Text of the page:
Several weeks ago on a beautiful winter day, I stopped to take photos of the LaCygne fossil fuel power plant located about 50 miles south of Kansas City. You can't see it in this photo which shows mostly steam, but the two stacks visibly release a continuous stream of hazardous particles that spread out downwind in long clouds that sometimes stretch to the horizon.
Interestingly, the Wolf Creek nuclear power plant about 90 miles southwest of Kansas City and the Callaway nuclear plant 100 miles west of St. Louis are much cleaner facilities. They don't burn coal or oil to release either hazardous particles or dangerous gases. Moreover, both plants use U.S.-produced uranium that costs less than 1/4 that of fossil fuels.
I have supported nuclear power for over 40 years--ever since hearing Dr. Petr Beckmann, professor emeritus at Colorado University, speak of the many advantages of clean nuclear power. Beckmann was a well-known engineer/mathematician who wrote several good books, including "A History of Pi" (still being published long after his death), and "Health Hazards of Not Going Nuclear."
Dr. Beckmann told the story of how a god appeared in Washington, D.C. in the late 19th century asking our country to make a deal in exchange for sacrificial bodies of humans. The god promised to give the U.S. a great gift if it would give 40,000 human lives to him each year. The spectacular and miraculous gift would help people live better lives, move about much more freely, bring distant families closer together, enlarge the number of jobs, build up the nation, etc.--a wealth of benefits. Most certainly if the nation had been permitted to vote, the god's proposal would clearly have been rejected.
Beckman pointed out the gift was the automobile, and the sacrificial gift is the over 40,000 lives lost each year due to auto accidents in the U.S. [According to the World Health Organization about 3,000 people die in crashes each day worldwide.] We know that automobiles cause many accidents but we choose to drive anyway--KNOWING AND ACCEPTING the comparative risks and rewards.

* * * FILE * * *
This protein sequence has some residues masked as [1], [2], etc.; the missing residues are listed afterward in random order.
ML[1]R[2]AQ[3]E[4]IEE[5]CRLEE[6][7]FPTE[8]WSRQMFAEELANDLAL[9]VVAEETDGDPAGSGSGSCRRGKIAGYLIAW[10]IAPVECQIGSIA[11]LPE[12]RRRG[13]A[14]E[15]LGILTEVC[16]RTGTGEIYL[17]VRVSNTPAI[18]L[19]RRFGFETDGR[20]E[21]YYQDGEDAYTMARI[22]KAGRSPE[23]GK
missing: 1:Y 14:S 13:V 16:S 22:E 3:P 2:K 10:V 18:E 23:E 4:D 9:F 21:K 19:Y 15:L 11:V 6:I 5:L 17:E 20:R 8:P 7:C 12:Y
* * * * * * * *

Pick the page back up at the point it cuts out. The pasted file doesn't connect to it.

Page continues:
It's much the same with risks of nuclear power as compared to fossil fuel power. We choose to continue to live with fossil-fueled generating stations that cause almost 1,000 premature deaths a year in the U.S. due to people inhaling hazardous emissions. Most people seem not to acknowledge this fact and that coal ash is more radioactive than nuclear waste.
Huh! Did I just say coal ash is more radioactive than nuclear waste? How so? Take at look at this recent Scientific American article to understand why fly ash—a by-product from burning coal for power—contains up to 100 times more radiation than nuclear waste.
BTW, what happens to radioactive fly ash after it is removed? Construction and non-construction industries both use fly ash (e.g., concrete), but most fly ash from coal fired power stations is disposed of as a dilute or dense slurry in evaporative ponds, to be later buried with soil. Here's one typical illustration of current disposal of radioactive and hazardous fly ash.